I’ve compiled reasons I think YOU should travel to new cities, new states, new countries, and new continents. Here’s my plug… Just GO somewhere!

To see the world and to see God’s beautiful creation. This may sound obvious, but there’s so much beauty beyond what we see in our own worlds.

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(The Norwegian Fjords)

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(The canals of Amsterdam)

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(The Atlas Mountains of Morocco)

To experience new culture and new ways of life. We have a tendency to be ethnocentric and think our ways are the best. But we can really learn from seeing how other people and the rest of the world functions. When I lived in a village in Morocco, I was able to watch how the villagers walked through each day. While their lives were difficult, and most of them worked very hard, there was a simplicity to their lives that I envied. Read more about my experiences here.

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(Grand Mosque, Casablanca)

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(A traditional Berber house, Tighza, Morocco)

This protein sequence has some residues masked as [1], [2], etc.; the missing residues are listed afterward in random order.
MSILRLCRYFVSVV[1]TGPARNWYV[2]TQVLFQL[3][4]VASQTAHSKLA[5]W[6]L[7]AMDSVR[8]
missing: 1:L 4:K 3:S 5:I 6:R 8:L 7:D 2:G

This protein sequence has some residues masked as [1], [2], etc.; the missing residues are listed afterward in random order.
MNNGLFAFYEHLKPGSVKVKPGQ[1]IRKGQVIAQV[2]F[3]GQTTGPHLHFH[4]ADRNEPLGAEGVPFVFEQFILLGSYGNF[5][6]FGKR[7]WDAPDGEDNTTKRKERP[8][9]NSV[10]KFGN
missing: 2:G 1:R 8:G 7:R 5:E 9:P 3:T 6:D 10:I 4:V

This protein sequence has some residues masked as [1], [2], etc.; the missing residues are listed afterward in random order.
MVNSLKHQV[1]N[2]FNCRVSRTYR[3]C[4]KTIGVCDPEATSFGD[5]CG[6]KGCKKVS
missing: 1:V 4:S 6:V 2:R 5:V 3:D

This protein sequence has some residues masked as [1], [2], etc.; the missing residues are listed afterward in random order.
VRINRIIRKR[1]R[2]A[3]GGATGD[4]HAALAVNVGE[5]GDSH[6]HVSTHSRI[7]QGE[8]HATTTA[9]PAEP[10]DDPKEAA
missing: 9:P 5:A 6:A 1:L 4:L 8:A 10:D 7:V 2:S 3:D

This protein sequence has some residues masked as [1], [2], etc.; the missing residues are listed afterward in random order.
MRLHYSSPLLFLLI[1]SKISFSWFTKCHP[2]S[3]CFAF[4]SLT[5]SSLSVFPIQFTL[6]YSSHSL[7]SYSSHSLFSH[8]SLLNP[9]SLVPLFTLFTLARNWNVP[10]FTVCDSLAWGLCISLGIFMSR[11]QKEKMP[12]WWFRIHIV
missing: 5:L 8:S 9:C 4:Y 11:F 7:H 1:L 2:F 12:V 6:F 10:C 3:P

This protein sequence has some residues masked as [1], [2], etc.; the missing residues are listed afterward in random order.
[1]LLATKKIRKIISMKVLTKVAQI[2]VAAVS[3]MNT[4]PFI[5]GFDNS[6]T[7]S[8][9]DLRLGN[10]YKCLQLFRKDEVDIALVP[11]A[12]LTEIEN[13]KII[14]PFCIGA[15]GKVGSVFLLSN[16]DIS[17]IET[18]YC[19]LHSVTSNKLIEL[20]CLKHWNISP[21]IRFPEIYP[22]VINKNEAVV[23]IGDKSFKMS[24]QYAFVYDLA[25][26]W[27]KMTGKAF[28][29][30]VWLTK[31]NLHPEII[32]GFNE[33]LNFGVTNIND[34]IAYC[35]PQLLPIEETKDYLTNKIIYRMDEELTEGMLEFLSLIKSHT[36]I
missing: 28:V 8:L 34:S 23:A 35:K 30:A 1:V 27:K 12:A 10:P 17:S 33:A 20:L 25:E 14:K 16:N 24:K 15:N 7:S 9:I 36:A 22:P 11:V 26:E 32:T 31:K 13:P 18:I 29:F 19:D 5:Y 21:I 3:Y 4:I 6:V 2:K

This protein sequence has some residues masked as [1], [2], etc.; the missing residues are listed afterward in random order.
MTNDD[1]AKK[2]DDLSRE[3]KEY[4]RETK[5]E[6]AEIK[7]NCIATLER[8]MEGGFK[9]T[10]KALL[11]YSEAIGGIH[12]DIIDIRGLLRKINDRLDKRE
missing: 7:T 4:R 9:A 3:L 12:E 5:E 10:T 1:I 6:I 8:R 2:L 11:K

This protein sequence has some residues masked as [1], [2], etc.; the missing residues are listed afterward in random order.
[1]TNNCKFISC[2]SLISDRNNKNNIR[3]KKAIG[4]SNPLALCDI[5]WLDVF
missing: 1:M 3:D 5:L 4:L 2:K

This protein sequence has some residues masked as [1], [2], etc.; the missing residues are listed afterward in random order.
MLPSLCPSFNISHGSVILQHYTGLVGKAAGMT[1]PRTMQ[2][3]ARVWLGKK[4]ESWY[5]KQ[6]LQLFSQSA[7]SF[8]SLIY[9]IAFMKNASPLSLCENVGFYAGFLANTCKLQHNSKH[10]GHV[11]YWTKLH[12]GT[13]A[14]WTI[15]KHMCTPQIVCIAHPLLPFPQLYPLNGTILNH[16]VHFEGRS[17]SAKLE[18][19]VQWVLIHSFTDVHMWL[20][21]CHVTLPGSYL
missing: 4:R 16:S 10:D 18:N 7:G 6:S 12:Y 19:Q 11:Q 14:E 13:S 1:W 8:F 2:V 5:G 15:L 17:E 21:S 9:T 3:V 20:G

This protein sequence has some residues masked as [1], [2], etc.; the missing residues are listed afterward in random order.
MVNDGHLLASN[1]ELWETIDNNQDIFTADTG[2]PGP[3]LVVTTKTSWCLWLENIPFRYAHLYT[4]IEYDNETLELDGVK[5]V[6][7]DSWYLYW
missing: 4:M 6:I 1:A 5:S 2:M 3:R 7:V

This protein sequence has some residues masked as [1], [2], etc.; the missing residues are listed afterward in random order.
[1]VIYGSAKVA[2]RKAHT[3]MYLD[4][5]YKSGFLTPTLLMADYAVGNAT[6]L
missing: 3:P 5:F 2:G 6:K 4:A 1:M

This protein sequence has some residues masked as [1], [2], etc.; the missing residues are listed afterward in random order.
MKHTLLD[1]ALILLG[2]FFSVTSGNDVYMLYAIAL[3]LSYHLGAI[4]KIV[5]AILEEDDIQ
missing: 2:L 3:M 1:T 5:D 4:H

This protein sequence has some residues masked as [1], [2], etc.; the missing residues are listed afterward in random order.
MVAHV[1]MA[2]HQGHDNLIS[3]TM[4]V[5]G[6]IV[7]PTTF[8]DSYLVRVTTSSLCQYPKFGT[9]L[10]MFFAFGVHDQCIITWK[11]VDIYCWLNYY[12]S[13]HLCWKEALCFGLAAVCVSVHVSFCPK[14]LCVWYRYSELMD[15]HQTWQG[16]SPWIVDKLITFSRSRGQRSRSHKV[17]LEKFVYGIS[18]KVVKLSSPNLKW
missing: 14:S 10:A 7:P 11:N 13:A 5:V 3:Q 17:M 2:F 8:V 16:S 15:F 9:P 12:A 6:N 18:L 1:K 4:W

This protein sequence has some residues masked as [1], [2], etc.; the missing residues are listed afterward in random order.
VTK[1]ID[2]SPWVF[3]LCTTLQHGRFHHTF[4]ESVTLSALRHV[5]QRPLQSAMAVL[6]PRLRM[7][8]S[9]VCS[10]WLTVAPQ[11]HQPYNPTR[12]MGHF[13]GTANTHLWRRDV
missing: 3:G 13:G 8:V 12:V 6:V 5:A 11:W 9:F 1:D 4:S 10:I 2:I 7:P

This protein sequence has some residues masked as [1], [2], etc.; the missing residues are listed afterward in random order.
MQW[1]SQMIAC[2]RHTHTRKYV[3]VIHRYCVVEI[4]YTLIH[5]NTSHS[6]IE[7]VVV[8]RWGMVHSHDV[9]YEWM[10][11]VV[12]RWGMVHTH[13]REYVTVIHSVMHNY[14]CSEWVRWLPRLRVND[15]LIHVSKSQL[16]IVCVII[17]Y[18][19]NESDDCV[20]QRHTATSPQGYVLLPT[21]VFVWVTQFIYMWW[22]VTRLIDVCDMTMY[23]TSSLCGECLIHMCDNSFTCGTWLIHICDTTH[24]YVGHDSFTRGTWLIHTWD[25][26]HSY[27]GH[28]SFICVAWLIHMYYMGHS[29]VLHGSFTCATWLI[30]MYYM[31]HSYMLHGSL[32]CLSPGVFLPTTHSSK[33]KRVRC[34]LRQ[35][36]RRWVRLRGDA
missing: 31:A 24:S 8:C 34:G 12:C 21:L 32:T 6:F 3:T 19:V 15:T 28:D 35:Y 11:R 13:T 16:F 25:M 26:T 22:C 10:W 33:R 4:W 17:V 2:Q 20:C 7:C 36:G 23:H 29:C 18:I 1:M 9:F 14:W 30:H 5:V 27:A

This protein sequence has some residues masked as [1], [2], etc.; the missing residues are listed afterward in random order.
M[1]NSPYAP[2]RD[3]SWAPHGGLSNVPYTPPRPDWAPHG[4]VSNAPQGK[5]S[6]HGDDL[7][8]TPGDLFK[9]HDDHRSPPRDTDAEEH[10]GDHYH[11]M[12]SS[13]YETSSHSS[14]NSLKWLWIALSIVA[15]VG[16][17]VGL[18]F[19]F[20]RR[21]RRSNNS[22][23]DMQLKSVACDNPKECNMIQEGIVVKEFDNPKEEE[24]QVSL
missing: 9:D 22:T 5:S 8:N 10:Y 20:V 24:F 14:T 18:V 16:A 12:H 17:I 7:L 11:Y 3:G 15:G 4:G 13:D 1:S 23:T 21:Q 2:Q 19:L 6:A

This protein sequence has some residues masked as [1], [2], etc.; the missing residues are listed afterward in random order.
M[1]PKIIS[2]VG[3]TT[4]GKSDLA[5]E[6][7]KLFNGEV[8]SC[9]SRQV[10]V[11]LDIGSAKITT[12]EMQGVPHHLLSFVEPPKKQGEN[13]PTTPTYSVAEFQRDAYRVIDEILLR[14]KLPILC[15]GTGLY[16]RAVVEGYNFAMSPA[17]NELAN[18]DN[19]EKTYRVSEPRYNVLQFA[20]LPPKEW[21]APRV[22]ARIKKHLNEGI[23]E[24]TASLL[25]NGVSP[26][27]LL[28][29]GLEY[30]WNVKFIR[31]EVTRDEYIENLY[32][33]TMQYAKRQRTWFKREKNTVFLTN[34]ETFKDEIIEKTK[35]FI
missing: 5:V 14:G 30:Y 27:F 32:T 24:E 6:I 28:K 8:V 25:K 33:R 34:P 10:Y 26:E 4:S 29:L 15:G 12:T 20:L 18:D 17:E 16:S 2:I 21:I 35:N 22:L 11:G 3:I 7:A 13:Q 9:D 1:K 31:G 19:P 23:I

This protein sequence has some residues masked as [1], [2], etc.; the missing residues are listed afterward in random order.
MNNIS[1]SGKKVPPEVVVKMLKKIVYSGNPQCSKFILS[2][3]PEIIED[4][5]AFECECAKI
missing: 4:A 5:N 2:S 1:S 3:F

To try new food. While I do love hamburgers, fries, cobb salads, and most American foods, the rest of the world has so many flavors that are so much better! Fresh salmon in Norway, masala and curry in India, French cheeses and bread, Belgian chocolates, Mediterranean olive oils. And not to mention the coffee!! I may be biased, but Americans miss out on some good flavor.

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(Moroccan mint tea and cookies)

-To meet new people. Everyone has a story to tell if you take the time to listen. Most women I talked to in Morocco were readily willing to share their stories with me. What an incredible opportunity it is for us to love people by simply listening. An example is Fatima’s story (pictured below).

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To learn new ways to communicate. Not everyone speaks English. It means a lot to nationals if you try to speak their native languages. I remember learning short phrases like “Aapka naam kya hai?” (“What is your name?” in Hindi) and “Salaam, la bas?” (a typical Tachelhit greeting, like “Hello. How are you?”) to help relate to the nationals.